Dr Melane Van Zyl

What is mental awareness? Articles about mental awareness usually explain what symptoms and signs to look out for to get diagnosed with a mental disorder. But what does it mean to be aware of your mind?

First, let us consider what mental illness or having a mental disorder means.
I have seen patients who presented to me for relief of mental symptoms (and often co-occurring physical symptoms) for over 20 years. In the beginning, it was easy. I used the DSM IV diagnostic system and became skilled in making psychiatric diagnoses according to its criteria.

This approach soon started causing some problems. It became clear that there are many variations of Major Depression, Bipolar Mood Disorder, ADHD, etc. Not only did patients with the same diagnosis present differently, but patients also had a personal experience with their symptoms and needed an individualized approach.

So, instead of looking at how many boxes a patient ticks to make a diagnosis, I try to figure out what the patient wants help for. Being aware of your mental state is firstly being aware of anything stopping you from living your life the way you want. The mental obstacles that prevent people are individual and personal; therefore, we need a person-centered approach.

According to the Eastern Philosophies, our minds cause our suffering. Ultimately, the only thing we can control in life is our minds/thoughts, but paradoxically, our minds and thoughts cause our suffering. How do we practically approach this dilemma? Change the way we think with medication or psychotherapy? Or instead, observe our thoughts and let them be and understand that we are not our thoughts?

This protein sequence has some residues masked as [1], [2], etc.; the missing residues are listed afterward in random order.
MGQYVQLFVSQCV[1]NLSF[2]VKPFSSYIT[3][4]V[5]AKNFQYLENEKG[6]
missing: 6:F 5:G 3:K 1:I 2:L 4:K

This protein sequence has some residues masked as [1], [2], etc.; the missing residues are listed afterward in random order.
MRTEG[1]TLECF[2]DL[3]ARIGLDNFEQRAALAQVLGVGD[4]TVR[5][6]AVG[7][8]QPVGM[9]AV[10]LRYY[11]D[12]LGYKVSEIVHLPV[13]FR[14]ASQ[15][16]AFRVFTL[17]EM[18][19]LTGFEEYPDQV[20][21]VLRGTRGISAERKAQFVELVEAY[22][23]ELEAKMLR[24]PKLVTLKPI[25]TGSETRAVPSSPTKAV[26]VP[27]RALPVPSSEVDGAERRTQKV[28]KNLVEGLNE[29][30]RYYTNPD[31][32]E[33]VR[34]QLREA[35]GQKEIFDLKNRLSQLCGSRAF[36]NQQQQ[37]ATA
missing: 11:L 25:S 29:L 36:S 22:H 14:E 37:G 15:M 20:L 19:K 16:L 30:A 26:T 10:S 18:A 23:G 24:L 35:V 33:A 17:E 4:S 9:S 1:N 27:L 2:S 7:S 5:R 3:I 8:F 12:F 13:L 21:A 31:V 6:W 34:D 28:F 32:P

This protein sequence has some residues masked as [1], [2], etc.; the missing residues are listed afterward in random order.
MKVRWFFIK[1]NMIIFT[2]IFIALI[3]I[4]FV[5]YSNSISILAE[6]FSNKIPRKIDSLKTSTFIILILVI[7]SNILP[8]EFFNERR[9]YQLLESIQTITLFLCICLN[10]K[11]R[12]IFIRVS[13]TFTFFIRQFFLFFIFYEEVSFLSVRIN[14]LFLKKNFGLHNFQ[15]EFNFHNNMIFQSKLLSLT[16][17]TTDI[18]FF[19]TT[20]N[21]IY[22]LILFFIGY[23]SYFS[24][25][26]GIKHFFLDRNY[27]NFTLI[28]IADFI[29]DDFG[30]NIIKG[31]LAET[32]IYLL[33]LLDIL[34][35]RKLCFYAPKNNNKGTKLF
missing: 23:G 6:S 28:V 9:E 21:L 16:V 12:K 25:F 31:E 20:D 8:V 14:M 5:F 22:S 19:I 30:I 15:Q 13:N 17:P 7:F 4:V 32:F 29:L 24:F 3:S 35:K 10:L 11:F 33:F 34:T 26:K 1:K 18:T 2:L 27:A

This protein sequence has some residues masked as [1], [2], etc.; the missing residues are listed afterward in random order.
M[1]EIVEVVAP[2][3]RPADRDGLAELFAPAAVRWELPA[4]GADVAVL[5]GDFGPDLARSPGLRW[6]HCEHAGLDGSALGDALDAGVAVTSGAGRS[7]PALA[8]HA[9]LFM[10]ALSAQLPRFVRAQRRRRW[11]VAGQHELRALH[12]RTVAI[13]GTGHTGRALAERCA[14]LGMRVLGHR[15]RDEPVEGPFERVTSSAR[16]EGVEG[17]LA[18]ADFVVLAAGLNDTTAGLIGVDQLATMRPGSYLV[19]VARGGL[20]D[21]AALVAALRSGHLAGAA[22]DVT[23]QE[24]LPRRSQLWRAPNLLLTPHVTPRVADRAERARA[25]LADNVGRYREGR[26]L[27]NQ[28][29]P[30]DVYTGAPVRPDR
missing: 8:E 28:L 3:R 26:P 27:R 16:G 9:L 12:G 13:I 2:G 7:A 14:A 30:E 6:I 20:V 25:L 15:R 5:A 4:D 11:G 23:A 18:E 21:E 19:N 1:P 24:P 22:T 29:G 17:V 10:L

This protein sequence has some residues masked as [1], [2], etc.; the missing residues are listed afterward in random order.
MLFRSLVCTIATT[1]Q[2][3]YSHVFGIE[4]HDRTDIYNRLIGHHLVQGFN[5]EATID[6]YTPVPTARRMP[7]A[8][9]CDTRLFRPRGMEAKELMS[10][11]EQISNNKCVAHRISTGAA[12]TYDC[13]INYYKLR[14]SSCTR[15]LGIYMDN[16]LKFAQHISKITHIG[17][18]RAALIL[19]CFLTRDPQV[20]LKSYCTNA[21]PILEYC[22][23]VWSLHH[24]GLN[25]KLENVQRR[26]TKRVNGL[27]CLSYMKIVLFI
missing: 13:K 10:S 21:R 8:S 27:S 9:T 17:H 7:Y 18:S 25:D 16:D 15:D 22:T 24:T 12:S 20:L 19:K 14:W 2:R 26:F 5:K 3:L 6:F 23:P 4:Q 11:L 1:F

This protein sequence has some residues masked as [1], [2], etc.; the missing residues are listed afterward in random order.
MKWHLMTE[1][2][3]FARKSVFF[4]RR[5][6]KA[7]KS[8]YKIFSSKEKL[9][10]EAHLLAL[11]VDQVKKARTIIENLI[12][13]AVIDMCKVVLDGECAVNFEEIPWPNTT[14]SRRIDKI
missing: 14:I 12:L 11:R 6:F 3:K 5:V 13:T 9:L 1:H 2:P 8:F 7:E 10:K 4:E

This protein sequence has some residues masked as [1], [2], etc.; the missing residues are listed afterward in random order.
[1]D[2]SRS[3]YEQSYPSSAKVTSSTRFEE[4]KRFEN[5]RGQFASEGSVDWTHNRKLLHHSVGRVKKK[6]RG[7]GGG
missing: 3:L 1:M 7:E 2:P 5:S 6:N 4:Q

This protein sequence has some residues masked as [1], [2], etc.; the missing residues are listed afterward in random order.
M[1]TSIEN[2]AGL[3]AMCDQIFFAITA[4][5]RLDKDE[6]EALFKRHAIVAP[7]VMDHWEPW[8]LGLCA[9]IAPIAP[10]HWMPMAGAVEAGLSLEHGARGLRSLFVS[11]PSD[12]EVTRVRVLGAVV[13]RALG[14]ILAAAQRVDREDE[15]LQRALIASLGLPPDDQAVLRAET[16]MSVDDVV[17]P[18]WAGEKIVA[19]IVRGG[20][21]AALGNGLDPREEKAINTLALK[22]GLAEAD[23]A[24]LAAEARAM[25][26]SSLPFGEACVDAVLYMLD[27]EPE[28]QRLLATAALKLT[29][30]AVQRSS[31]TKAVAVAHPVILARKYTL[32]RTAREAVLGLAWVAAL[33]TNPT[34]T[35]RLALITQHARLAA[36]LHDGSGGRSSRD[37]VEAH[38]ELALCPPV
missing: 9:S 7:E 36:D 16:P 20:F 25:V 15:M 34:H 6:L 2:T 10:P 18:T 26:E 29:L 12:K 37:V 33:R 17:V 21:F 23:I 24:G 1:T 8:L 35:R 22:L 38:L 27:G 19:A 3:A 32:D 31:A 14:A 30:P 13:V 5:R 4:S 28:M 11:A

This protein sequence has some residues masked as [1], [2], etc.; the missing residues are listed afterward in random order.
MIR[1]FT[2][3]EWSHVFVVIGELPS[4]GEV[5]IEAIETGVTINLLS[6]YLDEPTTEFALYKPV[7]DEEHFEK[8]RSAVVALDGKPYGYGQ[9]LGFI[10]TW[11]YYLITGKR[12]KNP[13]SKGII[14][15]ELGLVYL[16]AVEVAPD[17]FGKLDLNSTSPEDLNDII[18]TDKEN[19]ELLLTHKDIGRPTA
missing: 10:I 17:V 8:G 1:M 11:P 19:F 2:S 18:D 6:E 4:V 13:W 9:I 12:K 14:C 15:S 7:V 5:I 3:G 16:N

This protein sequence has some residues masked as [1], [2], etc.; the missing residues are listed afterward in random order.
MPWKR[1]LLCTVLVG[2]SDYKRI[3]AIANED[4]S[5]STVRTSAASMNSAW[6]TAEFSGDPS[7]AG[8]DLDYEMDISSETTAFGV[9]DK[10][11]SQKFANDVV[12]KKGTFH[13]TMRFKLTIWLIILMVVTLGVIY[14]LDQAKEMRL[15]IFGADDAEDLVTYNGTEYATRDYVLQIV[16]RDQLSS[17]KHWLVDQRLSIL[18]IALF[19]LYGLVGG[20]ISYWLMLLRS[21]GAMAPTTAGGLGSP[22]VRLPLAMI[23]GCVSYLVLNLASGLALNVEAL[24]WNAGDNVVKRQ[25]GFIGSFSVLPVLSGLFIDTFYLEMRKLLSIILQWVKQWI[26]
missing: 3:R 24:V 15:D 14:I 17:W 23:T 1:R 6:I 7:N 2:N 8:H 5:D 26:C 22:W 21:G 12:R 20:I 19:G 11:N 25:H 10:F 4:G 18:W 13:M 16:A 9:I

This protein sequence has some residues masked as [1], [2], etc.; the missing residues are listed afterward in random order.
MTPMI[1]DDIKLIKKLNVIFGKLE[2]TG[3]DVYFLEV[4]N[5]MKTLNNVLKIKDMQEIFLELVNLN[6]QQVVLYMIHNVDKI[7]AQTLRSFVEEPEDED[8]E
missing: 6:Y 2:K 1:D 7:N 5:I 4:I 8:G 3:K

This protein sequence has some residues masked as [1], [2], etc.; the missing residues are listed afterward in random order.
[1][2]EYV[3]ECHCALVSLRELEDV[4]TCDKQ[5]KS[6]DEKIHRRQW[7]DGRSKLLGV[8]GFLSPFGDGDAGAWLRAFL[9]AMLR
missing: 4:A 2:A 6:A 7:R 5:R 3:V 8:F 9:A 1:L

Since I entered private practice in 2005 and started seeing the same patients year in and year out, I wondered more about what I was missing. Why were some people not getting better? And others recover so well on medication or a specific intervention that it is almost a miracle?

Are people so complex, or are we just pursuing the wrong answers (or questions?)? ECT (electroconvulsive therapy) and now TMS (transcranial magnetic stimulation) can bring relief so undisputable that we are sure there is a biological basis for mental disorders. With the emerging hype about psychedelics comes the hope (and evidence) that psychedelics will be more effective than Cannabis for relieving symptoms of depression. Psychedelic-assisted psychotherapy with ketamine highlights something vital that we have always known- it seems there is a combination of biological, psychological, and spiritual factors at play in treating depression.

Being mentally aware is being able to observe your mind from the outside. This means we must get a distance between ourselves (or rather- our Selves) and our minds. This is the so-called observer state, or the “being” state (vs. the “doing” state).

Our thoughts influence our emotions which affect our bodily reactions. This feedback into our thoughts- you can imagine what a vicious cycle this can be if you have a repetitive negative “story” in your mind (e.g., something terrible always happens, I am not good enough, etc.)

Watch this interesting video that illustrates how important it is to be aware of your thoughts.

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